Envisioning the future of the high-rise, Aliza Dzik, Jennifer Kilian, Jan Mischke, Aditya Sanghvi, and Gernot Strube discuss what it will be like to build, manage, or occupy one in 2030.
Building a high-rise
Gernot Strube: In a slow-moving industry like construction, 2030 is not really that far away, but we will see some major changes. One will be that people will just not accept anymore the traffic disturbances, for example, that construction sites cause—which will have major implications. We’ll need to do much more prefabricated building, bringing complete modules in and bundling deliveries, tools, materials, and so on.
Jan Mischke: If modular construction really picks up this time around, which we are extremely optimistic about, it can have dramatic implications over the next decade or two. Ten years out, we expect a market potential of $130 billion, just in Europe and US new-build real estate.
Gernot Strube: Another thing is that I think we will see restrictions on pollution. I’m specifically talking about light pollution, noise pollution, and also dust pollution. People just won’t accept that they’re constantly surrounded, day and night, by noise from construction sites around them—which means that we will have to be much more productive. We will have to be much more efficient because the times during which we can construct will be reduced.
Living and working in a high-rise
Jennifer Kilian: The real-estate industry has been traditionally about developing, operating, maintaining, and selling assets. And it really thinks about buildings and places. I think we’re seeing this huge shift toward customer centricity. So I think, if we look back ten years from now, the thing we’re going to see as the biggest change is that real-estate companies will serve people instead of established buildings.
Aditya Sanghvi: It used to be that every building, whether it’s a multifamily building or an office building, would really just stick to the asset class that it was in. But increasingly, the biggest innovators in the space are starting to think about buildings not just as the four walls, but as the community—and the experiences that it creates. So then the high-rise of the future isn’t just office for 50 floors. It’s office for ten floors; it’s multifamily for 15; it’s a hotel for ten; a club area at the top of the building. And that, to us, is the real future of the high-rise.
Jennifer Kilian: In 2030, I think our needs will be anticipated, and all the kinds of services and things that take our time up today—errands, laundry, or whatever they might be—we’ll have solutions for from a concierge or digital standpoint.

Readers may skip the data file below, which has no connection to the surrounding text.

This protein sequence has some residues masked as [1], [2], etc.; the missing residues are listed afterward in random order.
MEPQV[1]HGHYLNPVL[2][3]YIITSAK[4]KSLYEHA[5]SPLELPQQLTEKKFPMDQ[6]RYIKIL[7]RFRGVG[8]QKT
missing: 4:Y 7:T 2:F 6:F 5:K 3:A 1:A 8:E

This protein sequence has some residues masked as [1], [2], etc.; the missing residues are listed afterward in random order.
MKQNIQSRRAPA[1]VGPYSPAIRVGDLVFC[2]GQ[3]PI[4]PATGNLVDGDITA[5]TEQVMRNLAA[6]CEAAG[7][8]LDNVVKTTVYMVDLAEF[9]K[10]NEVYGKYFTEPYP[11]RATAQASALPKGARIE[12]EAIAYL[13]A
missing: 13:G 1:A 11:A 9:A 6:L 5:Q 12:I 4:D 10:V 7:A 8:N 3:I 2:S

Aliza Dzik: If I’m living in a space, can the building management start to understand what my preferences are, such as when I tend to use a cleaning service and when I want to get my Uber rides? Can there be a kind of proactive meeting of an employee or of a resident in their place of work or in their space, so that [the building management] knows what I want before I even know I want it?
Jennifer Kilian: They’ll remind me if I’m running out of something and proactively get it for me. They’ll have childcare and eldercare in the building. They’ll have pet-grooming and -walking services. Any amenity that you can think of just becomes a natural part of that residential experience.
Aditya Sanghvi: And the beautiful part about technology in all of these solutions is that it will mean that it’s not just for the ultraluxury segment that [high-rises] will be able to do this—but actually for everyone.
Managing a high-rise
Jennifer Kilian: I think another big mindset change for people who are running real-estate companies will be around the timing of delivering new things. Right now, it’s a multiyear cycle, usually three to five. And when we get to more of an agile mindset and digital labs, we’re looking at two-week cycles. And we’re looking at three to four months to put new services or digital products into market. And that’s a really big difference.
Aditya Sanghvi: Most real-estate firms have to completely change the capabilities they have and how they view their role. They need to curate the experience of being in the building. They need not to view their job as “the customers and the tenants are foes across the negotiation table, where I have to push them down on price as much as I possibly can”—but instead view them as clients and try to make their lives and their experiences better, so that they’re more likely to stay. And they will be with you forever.
COVID-19’s impact on the future of high-rises
Aditya Sanghvi: Despite the optimism of almost every single leading real-estate company out there, we don't believe that it's possible for the world to go back to the way that it was. And the reason isn't the pandemic. The reason is what the lockdown has done in terms of changing our behaviors of how we like to work, how we like to shop, and how we like to live.
Even just as a simple example: currently, the purpose in most offices—if you look at how much square footage is allocated to different activities—is individual work. But if the role of the office is really meant to be about those moments of collaboration that can't happen remotely, then maybe instead of 80 percent individual work stations, it should be 80 percent conference rooms.
And the real-estate developers and owners that will be the most successful will be the ones that carefully monitor exactly how our behaviors have changed already, and how they will continue to change. And they will build spaces and create experiences that match how we want to live, work, play, and shop to be successful in the future.
Aliza Dzik is an expert in McKinsey’s New York office, where Jennifer Kilian is a partner and Aditya Sanghvi is a senior partner; Jan Mischke is a partner in the Zurich office; and Gernot Strube is a senior partner in the Munich office.